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Curr Opin Neurol. 2004 Dec;17(6):719-23.

Head injury and dementia.

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  • 1Institute of Clinical Neurobiology, A-1070 Vienna, Austria.



The link between head injury and dementia/Alzheimer's disease is controversial. This review discusses some recent epidemiological, human autopsy and experimental studies on the relationship between traumatic head injury and dementia.


Recent epidemiological studies have shown that head injury is a risk factor for the development of dementia/Alzheimer's disease, whereas others have not. After experimental brain trauma the long-term accumulation of amyloid beta peptide suggests that neurodegeneration is influenced by apolipoprotein E epsilon 4, and after human brain injury both amyloid beta peptide deposition and tau pathology are seen, even in younger patients. Amyloid beta peptide levels in the cerebrospinal fluid and the overproduction of beta amyloid precursor protein in humans and animals after traumatic brain injury are increased. Repeated mild head trauma in both animals and humans accelerates amyloid beta peptide accumulation and cognitive impairment. Retrospective autopsy data support clinical studies suggesting that severe traumatic brain injury with long-lasting morphological residuals are a risk factor for the development of dementia/Alzheimer's disease. The influence of the apolipoprotein E genotype on the prognosis of traumatic brain injury is under discussion.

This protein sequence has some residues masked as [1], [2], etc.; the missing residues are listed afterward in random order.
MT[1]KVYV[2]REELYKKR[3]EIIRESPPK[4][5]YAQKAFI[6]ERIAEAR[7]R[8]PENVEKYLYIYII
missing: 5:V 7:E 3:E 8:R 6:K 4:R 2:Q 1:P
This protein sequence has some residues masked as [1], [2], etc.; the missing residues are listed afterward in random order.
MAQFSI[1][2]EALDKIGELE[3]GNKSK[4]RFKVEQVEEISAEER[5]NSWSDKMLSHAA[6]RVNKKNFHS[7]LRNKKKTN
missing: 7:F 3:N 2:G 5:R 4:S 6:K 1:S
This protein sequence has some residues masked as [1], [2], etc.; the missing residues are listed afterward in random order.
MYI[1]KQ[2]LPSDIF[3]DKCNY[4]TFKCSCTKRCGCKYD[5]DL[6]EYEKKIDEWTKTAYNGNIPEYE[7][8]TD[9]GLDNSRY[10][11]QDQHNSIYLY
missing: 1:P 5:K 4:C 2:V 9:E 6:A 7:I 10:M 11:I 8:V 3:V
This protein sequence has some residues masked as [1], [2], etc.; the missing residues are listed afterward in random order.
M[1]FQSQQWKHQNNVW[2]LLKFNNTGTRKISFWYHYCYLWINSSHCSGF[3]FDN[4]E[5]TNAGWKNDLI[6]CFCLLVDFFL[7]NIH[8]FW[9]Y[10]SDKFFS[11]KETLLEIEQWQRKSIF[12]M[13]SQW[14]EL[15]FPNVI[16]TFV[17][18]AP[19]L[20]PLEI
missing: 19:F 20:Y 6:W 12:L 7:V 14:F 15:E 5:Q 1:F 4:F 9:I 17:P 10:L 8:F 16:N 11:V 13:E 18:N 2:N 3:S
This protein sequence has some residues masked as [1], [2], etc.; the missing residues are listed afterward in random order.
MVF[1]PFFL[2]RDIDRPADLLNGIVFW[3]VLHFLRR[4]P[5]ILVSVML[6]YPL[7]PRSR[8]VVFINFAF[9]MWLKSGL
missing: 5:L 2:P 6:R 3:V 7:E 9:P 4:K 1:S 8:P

Although epidemiological studies and retrospective autopsy data provide evidence that a later cognitive decline may occur after severe traumatic brain injury, the relationship between dementia after head/brain trauma and apolipoprotein E status is still ambiguous. Both human postmortem and experimental studies showing apolipoprotein beta deposition and tau pathology after head injury support the link between traumatic brain injury and dementia, and further studies are warranted to clarify this relationship.

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